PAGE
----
How does this play out in our lives? Think of our sacrament of baptism for just a brief moment. Each time we gather around a family or an individual, we remind ourselves of the truth of Jesus’ statement. Yes, we ask God to forgive us our sins, and, through the water, we die to self. But our sacrament does not end there. Yes, there is a conscious choice to turn from evil, but it is supplication which leads to an understanding of God’s grace in our life. We pray to God to deliver us, to open our hearts, to fill us, to keep us, to teach us, to send us, and to bring us. We, the ones baptized, do not do these things. God acts in our lives and accomplishes these things in our lives. His Spirit, His grace, inspires and empowers us to serve, to work, for His glory! And without His action, without His anointing of us, we would be impotent and lost.

Think of our Truck Stop ministry. In worldly terms, what hope do you and I have when taking on a multibillion dollar industry? How can ordinary people like you and like me expect to make a difference in a problem that plagues society not just in our country, but in the world? Simply put, if it were up to us, we could do nothing. Yet, you and I have laid claim to our first born double inheritance; you and I have claimed the pledge which God has made to each one of us both at our baptism and which He has reaffirmed every time we celebrate the Eucharist, and we have gone forth to remind both the slaves and the slavers, the victims and the victimizers, the observers and the participants, of the glory with which each one of us and each one of them was created. We have gone forth, in power, full of His Spirit, Power, and Truth to remind others just how much He loved them, the price for which He paid to ransom them, and the hope to which He calls them. Without that gift of His Spirit and fire, we could do nothing. Ah, but with that gift, with that adoption, we become kings and queens by right of our new birth empowered to accomplish all things for His glory!

Think of some of the ministry to which your call enables me to do on your behalf. As most of you know, some parishioners have been dealing with the suicide of a loved one in their neighborhood. By extention, I, too, have been called into that dynamic. And we have all wondered how God redeems situations even as hopeless as that. And yet, I stand here this day before each of you thanking you for the privilege of carrying the hope, the promise, and the love of God into the world. For one family, there is still much mourning, grief, anger, and the like to experience. But for another, there was hope.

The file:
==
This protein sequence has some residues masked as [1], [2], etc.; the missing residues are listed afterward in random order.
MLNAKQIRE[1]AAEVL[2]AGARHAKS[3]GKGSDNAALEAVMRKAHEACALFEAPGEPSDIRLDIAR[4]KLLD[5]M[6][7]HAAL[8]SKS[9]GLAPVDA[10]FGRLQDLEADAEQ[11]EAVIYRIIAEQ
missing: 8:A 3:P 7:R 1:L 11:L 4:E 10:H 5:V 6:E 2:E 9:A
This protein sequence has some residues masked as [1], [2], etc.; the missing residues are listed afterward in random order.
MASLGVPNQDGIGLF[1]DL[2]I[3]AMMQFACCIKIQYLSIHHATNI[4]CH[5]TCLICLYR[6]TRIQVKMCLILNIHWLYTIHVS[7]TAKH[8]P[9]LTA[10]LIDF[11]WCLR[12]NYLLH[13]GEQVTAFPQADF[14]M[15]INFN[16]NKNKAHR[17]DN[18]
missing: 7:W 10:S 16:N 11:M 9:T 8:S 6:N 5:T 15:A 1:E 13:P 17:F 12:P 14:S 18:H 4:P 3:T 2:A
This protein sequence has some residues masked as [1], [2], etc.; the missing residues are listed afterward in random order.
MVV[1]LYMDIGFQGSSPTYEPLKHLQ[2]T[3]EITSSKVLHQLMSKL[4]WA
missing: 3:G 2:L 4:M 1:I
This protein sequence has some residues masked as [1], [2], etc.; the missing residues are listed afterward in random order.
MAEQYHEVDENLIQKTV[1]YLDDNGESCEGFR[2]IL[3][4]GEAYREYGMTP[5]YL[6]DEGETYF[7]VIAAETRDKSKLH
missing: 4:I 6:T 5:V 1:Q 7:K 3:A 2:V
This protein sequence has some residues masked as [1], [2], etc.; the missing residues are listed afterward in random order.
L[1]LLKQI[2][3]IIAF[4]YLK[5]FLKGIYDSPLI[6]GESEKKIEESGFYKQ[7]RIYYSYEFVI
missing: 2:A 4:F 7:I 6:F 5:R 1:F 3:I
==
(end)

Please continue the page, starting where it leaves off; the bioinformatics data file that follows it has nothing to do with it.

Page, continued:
As God would have it, I was stopped by a someone in “orbit” of our church and ministry. He had recently been diagnosed with a disease. Truthfully, his prognosis was not bad, even though the disease was. When I asked if he wanted prayers, he stopped me by saying that this was not what he wanted to talk about. He went on to describe the attempted suicides by his wife, upon discovery of his health problems. Certainly, he wanted us to pray for her and the newly diagnosed mental illness? Well, sure, but that was not what was really bothering him. “What is really bothering you,” I asked, half afraid to have him answer. “My kids,” he said. “I think they have figured out something is wrong. Worse, I don’t know if I have been a good father to them. You see, I never had much time for church. They played sports, I liked to sleep in, and there always seemed to be time for God later. Later is here, and I made no time for God. From where are they supposed to draw hope? I want them to have the same hope which inspires your people. I want them to have the same joy which allows your people to face the %$^* of life and laugh it off, knowing that the stink and feel won’t last forever. Can you help me be a better dad? Or is it too late for me and for them?” Brother and sisters, the hope that others see in us, the joy that the see in us, does not come from within us. It does not come from us simply saying “we’re sorry.” It comes from Him, the one who baptized us with fire and the Spirit and made us His own!